Dutton faces extradition
A JOHANNESBURG businessman who fled from his R205-million marathon fraud trial to Australia could become the second alleged foreign exchange fraudster this month to be reeled in from exile.
Edward Dutton (38), former managing director of hardboard company Interboard, will appear in court in Sydney on November 18 to fight a South African extradition application after spending this year in jail.
His hearing will come only two weeks after a London court ordered the extradition of Oliver Hill who faces forex fraud charges worth about R100-million in South Africa. Both Hill - and Dutton, if the court rules against him - could postpone or avoid their return home by appealing to higher courts in their countries of exile.
In February 1994, in the middle of his marathon fraud trial in the Rand Supreme Court, Dutton jumped bail and fled to Australia. Once in Sydney, Dutton changed his name to Michael Addison and, according to acquaintances, bought a house in one of the city’s swankiest suburbs.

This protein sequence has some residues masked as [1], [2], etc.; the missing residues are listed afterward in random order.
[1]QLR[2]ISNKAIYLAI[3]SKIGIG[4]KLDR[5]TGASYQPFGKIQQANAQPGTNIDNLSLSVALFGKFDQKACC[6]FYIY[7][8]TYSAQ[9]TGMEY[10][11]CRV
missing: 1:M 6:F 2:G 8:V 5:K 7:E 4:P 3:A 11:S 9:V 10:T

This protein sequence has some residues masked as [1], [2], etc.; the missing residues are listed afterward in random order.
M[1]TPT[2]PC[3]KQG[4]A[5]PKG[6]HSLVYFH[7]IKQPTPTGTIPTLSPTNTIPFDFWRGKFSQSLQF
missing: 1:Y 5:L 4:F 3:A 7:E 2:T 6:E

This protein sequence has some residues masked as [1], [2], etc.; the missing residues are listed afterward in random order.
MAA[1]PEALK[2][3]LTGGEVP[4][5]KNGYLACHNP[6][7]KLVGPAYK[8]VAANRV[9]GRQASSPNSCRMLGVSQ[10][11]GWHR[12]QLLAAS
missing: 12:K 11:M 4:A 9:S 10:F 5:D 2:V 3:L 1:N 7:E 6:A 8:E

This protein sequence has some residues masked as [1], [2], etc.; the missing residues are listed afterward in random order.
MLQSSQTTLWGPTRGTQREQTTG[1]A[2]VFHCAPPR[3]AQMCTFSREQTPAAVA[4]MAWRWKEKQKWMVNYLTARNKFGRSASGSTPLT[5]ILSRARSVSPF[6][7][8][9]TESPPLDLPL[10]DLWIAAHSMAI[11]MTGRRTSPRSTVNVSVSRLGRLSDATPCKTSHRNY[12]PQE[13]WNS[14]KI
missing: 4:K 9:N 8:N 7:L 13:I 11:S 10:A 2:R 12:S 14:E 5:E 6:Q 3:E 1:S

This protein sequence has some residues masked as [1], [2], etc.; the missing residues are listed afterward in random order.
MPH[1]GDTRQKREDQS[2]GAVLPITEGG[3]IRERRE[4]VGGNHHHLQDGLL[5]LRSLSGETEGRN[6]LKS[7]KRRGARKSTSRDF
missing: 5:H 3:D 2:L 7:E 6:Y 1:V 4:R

Dutton’s exile was disturbed in November 1995 when South African officials lodged an application for his extradition. He was then arrested and twice succeeded in having his hearing postponed.
James de Villiers, prosecuting counsel in the case, , says Dutton has apparently missed the deadline given him to file a written reply to the extradition application.
Rumour has it that one of Dutton’s likely defences will be that the crimes for which he is wanted in South Africa are only connected with exchange control regulations, the breach of which is not an extraditable offence.
When Dutton fled, his trial had been running for almost two years and had cost the state R8,4-million.
It is understood officials from the South African Reserve Bank and the OSEO who are handling the case are quietly confident the Sydney Court will order his extradition. If it does, Dutton, like Hill, will have to decide whether to fight an expensive round of appeals while sitting in jail or face trial in South Africa.
De Villiers says if the South Africans succeed in bagging Dutton, the case will simply start up where it left off. However, this time the authorities will presumably be more wary of granting Dutton bail.
In the trial, which cost the state R8,4- million, the prosecution claimed Dutton used forged invoices and contracts to obtain foreign currency from several banks.